(b) Privileges of Stock Ownership. Except as otherwise specifically provided in the Plan, no person shall be entitled to the privileges of ownership in respect of shares of Stock which are subject to Awards hereunder until such shares have been issued to that person.

(c) Government and Other Regulations. The obligation of the Company to settle Awards in Stock shall be subject to all applicable laws, rules, and regulations, and to such approvals by governmental agencies as may be required. Notwithstanding any terms or conditions of any Award to the contrary, the Company shall be under no obligation to offer to sell or to sell, and shall be prohibited from offering to sell or selling, any shares of Stock pursuant to an Award unless such shares have been properly registered for sale pursuant to the Securities Act with the Securities and Exchange Commission or unless the Company has received an opinion of counsel, satisfactory to the Company, that such shares may be offered or sold without such registration pursuant to an available exemption therefrom and the terms and conditions of such exemption have been fully complied with. The Company shall be under no obligation to register for sale under the Securities Act any of the shares of Stock to be offered or sold under the Plan. If the shares of Stock offered for sale or sold under the Plan are offered or sold pursuant to an exemption from registration under the Securities Act, the Company may restrict the transfer of such shares and may legend the Stock certificates representing such shares in such manner as it deems advisable to ensure the availability of any such exemption.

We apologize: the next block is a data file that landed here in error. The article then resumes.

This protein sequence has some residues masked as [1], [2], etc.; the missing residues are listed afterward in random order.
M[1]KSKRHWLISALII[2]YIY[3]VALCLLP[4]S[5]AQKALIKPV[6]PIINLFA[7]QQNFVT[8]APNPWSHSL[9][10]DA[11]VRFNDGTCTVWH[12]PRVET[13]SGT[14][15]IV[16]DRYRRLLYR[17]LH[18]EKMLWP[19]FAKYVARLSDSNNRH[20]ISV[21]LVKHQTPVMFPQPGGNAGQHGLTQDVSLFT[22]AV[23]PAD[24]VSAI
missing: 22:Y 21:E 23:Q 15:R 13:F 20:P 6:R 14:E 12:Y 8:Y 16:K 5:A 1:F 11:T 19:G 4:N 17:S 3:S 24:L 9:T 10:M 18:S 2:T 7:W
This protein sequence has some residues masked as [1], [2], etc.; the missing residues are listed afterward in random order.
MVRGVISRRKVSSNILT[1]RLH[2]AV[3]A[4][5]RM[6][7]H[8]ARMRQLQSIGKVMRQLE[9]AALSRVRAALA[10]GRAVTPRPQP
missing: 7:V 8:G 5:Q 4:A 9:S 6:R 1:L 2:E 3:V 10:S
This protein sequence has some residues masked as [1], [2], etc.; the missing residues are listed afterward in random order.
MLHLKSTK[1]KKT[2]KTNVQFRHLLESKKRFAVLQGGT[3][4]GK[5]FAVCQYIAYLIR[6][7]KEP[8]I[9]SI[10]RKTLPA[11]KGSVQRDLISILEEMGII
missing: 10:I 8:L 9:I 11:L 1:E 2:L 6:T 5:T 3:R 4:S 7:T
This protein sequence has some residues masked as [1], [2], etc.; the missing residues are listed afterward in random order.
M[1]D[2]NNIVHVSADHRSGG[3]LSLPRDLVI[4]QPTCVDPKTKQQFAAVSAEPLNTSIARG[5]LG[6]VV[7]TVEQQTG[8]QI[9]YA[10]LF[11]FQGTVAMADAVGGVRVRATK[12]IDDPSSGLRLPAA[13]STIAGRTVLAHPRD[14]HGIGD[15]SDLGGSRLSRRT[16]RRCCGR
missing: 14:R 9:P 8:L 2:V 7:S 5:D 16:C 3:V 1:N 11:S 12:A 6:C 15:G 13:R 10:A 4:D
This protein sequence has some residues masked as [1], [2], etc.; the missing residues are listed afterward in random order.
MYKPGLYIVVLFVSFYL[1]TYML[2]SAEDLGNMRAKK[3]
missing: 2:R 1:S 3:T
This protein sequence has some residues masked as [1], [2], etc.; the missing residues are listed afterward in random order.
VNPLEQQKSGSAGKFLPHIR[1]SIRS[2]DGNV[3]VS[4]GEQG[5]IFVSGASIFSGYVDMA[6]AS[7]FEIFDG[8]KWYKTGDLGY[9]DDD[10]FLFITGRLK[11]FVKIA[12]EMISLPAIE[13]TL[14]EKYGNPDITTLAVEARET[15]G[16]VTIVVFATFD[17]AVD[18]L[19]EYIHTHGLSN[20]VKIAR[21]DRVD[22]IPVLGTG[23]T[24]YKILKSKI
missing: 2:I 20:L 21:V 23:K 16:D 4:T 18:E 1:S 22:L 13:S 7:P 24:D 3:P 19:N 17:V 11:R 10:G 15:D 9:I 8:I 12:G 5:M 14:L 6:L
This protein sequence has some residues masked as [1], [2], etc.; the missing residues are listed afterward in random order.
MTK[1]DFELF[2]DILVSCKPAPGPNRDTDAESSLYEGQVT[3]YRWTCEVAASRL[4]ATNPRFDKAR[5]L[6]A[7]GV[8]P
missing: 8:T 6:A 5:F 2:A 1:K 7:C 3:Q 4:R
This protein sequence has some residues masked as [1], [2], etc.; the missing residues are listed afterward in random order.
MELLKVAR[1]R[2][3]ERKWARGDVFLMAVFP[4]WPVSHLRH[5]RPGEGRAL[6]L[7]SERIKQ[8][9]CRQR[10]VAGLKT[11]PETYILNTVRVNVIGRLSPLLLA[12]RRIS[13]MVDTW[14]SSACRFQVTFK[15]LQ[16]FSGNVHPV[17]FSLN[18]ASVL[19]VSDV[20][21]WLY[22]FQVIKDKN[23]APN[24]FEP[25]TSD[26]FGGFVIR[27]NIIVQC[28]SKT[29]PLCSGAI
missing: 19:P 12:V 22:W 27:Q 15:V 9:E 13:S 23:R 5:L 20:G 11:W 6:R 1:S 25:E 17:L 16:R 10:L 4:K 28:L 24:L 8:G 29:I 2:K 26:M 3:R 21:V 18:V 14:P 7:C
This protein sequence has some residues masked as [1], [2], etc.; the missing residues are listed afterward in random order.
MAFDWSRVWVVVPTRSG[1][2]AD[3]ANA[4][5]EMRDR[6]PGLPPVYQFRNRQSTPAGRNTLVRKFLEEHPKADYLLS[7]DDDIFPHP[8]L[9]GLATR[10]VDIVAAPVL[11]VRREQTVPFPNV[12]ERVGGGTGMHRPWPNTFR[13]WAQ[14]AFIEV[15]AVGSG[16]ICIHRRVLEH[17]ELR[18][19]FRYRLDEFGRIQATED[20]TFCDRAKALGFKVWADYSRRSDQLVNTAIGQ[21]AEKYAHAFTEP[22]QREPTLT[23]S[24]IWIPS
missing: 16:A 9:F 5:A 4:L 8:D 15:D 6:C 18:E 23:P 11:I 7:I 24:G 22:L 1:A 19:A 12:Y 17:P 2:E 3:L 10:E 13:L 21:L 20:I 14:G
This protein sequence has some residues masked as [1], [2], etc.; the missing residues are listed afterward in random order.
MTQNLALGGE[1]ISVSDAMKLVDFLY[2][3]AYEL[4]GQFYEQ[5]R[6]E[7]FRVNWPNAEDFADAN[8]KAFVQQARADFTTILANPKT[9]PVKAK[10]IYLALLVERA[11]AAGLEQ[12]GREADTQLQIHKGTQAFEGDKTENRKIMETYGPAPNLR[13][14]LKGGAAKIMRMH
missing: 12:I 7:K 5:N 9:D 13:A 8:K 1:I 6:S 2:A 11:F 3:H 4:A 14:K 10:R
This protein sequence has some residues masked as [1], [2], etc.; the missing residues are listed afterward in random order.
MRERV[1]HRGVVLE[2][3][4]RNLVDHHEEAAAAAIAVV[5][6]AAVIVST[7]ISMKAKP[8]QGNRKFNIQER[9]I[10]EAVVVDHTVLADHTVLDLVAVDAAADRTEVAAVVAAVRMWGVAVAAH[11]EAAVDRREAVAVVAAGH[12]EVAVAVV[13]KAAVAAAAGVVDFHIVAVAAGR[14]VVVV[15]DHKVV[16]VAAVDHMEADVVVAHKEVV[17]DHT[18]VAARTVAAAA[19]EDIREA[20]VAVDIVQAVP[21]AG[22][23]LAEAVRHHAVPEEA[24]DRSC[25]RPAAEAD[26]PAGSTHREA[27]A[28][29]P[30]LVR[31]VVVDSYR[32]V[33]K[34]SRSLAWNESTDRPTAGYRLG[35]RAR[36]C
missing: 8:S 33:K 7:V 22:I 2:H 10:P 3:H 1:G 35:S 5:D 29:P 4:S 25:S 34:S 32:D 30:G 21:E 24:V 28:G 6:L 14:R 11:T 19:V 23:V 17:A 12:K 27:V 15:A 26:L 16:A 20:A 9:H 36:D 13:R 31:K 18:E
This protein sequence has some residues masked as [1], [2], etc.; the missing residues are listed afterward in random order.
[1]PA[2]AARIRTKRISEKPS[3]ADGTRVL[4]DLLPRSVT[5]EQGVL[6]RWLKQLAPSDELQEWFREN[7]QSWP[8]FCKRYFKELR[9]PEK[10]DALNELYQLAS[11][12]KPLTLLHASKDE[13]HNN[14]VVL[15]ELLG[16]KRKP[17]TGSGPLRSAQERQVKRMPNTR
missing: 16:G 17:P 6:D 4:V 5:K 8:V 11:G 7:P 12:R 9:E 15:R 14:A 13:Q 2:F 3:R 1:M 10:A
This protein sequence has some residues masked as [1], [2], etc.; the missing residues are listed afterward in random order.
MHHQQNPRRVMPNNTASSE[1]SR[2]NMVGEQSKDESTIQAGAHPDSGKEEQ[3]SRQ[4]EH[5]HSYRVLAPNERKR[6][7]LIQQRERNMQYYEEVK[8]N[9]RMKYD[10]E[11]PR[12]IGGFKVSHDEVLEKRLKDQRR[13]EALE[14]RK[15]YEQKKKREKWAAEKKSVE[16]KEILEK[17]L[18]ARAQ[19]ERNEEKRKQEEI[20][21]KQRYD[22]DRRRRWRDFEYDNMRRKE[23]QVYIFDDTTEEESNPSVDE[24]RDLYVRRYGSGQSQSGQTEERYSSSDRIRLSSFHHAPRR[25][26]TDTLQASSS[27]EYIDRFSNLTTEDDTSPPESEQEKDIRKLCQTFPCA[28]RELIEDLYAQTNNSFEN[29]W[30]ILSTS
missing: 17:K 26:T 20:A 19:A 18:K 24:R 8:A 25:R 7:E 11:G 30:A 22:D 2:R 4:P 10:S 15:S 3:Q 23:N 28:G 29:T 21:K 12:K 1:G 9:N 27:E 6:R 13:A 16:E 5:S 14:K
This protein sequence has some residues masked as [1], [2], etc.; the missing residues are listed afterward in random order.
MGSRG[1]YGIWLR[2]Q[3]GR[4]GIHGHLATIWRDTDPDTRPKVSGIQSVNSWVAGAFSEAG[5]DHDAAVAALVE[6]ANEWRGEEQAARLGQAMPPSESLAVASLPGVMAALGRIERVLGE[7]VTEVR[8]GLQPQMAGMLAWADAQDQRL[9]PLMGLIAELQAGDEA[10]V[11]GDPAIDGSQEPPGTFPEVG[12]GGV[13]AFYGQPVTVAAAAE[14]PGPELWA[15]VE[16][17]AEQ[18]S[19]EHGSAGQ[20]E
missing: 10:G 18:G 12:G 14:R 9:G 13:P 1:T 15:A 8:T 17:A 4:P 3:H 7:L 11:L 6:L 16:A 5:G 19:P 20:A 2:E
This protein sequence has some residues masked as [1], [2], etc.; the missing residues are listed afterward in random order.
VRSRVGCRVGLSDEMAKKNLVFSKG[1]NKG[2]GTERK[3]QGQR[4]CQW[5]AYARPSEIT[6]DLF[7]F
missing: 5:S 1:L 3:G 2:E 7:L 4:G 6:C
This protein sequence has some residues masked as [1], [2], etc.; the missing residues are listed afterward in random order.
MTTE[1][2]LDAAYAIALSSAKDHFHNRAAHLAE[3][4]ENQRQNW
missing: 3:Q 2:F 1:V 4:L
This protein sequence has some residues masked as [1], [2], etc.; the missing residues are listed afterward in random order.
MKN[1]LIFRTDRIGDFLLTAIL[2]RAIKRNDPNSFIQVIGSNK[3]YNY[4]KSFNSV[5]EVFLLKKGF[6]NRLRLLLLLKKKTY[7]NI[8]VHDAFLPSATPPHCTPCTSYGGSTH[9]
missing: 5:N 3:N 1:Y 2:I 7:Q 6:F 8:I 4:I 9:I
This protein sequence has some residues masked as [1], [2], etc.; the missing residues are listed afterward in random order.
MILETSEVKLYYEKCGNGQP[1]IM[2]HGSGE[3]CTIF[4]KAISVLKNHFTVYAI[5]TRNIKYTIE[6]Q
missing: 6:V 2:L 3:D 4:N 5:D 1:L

(d) Tax Withholding.

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deliverable under any Award or from any compensation or other amounts owing to a Participant, the amount (in cash, Stock or other property) of any required income tax withholding and payroll taxes in respect of an Award, its exercise, or any payment or transfer under an Award or under the Plan and to take such other action as may be necessary in the opinion of the Company to satisfy all obligations for the payment of such withholding and taxes.

(ii) Without limiting the generality of clause (i) above, the Committee may, in its sole discretion, permit a Participant to satisfy, in whole or in part, the foregoing withholding liability (but no more than the minimum required withholding liability) by (A) the delivery of Mature Shares owned by the Participant having a Fair Market Value equal to such withholding liability or (B) having the Company withhold from the number of shares of Stock otherwise issuable pursuant to the exercise or settlement of the Award a number of shares with a Fair Market Value equal to such withholding liability (but no more than the minimum required withholding liability).